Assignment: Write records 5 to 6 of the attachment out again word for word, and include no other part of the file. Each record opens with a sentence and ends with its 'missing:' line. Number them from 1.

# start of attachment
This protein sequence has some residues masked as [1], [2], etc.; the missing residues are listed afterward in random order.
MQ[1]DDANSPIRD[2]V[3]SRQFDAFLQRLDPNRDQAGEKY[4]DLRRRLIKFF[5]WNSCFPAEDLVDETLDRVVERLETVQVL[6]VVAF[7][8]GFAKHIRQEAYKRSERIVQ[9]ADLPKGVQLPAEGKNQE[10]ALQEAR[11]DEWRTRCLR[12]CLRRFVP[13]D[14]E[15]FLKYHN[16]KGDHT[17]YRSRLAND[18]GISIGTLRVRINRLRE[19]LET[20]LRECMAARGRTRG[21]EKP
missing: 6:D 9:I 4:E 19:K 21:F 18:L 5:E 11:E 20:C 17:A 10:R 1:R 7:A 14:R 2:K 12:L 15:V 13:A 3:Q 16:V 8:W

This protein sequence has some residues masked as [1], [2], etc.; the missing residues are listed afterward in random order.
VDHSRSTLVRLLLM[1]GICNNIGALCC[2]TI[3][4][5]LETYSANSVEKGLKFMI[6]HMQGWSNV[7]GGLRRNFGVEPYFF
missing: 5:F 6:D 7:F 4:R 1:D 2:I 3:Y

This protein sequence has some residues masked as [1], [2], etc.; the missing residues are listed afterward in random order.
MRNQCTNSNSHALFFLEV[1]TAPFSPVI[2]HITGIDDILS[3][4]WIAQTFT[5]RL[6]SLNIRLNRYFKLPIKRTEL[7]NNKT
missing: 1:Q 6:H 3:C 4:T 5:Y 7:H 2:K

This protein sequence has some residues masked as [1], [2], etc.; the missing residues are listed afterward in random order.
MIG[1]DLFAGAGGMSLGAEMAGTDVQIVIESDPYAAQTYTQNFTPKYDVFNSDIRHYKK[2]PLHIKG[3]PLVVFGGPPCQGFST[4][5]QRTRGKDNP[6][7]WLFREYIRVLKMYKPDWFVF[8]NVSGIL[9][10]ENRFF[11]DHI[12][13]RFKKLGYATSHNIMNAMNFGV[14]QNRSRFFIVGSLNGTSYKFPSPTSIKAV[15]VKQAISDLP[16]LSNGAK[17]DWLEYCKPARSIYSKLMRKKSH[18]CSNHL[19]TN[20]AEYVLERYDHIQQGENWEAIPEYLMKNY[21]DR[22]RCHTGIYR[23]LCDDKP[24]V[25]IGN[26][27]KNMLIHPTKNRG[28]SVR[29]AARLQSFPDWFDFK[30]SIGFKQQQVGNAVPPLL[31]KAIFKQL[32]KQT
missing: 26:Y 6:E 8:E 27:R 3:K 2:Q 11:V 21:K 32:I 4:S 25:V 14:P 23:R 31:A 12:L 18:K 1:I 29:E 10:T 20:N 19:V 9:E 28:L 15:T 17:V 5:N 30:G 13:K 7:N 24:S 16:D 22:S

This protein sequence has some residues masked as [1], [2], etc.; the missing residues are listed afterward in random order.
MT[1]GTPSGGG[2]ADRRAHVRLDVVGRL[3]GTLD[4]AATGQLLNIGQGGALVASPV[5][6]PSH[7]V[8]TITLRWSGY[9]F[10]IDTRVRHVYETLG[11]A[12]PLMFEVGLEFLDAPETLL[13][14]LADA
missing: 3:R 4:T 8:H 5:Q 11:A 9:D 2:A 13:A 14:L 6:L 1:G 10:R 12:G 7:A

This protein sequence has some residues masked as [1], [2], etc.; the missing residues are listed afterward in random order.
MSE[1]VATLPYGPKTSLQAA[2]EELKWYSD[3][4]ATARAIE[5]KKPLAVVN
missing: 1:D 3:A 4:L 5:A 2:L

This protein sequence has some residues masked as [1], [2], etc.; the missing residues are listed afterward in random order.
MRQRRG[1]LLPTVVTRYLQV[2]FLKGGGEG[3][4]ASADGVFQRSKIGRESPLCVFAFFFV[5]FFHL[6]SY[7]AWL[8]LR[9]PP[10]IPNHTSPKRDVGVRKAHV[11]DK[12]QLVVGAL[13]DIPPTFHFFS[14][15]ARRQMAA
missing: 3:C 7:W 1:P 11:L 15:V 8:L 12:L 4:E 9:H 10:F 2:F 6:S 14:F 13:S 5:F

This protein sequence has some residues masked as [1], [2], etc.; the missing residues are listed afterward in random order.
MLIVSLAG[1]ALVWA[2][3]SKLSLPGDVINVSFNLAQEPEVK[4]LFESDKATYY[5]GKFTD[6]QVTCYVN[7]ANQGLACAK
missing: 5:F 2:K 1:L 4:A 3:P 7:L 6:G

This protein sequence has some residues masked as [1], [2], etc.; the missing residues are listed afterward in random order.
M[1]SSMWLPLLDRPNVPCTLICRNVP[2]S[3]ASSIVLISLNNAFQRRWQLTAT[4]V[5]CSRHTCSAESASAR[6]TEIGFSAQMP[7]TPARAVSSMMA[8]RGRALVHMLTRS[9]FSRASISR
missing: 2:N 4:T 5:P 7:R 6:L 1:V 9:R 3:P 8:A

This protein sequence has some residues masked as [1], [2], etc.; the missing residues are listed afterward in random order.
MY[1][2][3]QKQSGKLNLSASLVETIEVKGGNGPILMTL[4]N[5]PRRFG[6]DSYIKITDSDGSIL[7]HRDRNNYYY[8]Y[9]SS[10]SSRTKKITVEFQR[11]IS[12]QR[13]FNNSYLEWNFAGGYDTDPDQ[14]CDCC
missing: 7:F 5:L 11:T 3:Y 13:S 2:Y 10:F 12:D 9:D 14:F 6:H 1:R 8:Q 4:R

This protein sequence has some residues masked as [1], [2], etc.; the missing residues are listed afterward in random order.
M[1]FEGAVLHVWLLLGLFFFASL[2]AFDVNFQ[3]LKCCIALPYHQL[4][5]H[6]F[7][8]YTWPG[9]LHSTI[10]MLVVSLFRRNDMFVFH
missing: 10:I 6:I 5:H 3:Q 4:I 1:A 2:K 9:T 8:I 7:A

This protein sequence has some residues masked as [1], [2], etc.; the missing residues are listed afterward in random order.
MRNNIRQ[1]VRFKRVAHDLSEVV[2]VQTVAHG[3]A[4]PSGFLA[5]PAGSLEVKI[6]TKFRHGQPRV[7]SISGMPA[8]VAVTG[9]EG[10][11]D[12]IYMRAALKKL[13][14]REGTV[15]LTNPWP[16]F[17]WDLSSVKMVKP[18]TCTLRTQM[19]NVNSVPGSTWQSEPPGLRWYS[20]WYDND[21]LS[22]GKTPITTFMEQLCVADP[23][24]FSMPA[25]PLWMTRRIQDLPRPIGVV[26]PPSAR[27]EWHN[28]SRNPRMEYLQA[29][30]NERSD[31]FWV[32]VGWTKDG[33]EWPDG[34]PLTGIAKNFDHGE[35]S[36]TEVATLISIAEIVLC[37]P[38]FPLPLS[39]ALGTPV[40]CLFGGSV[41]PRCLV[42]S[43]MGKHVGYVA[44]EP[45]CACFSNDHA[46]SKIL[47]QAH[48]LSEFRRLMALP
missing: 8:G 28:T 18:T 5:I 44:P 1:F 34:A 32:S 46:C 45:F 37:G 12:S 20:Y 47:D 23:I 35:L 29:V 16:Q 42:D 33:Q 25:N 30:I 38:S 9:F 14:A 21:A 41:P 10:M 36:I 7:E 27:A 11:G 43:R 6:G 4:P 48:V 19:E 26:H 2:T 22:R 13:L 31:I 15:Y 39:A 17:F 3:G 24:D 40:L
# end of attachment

This protein sequence has some residues masked as [1], [2], etc.; the missing residues are listed afterward in random order.
MT[1]GTPSGGG[2]ADRRAHVRLDVVGRL[3]GTLD[4]AATGQLLNIGQGGALVASPV[5][6]PSH[7]V[8]TITLRWSGY[9]F[10]IDTRVRHVYETLG[11]A[12]PLMFEVGLEFLDAPETLL[13][14]LADA
missing: 3:R 4:T 8:H 5:Q 11:A 9:D 2:A 13:A 14:L 6:L 1:G 10:R 12:G 7:A

This protein sequence has some residues masked as [1], [2], etc.; the missing residues are listed afterward in random order.
MSE[1]VATLPYGPKTSLQAA[2]EELKWYSD[3][4]ATARAIE[5]KKPLAVVN
missing: 1:D 3:A 4:L 5:A 2:L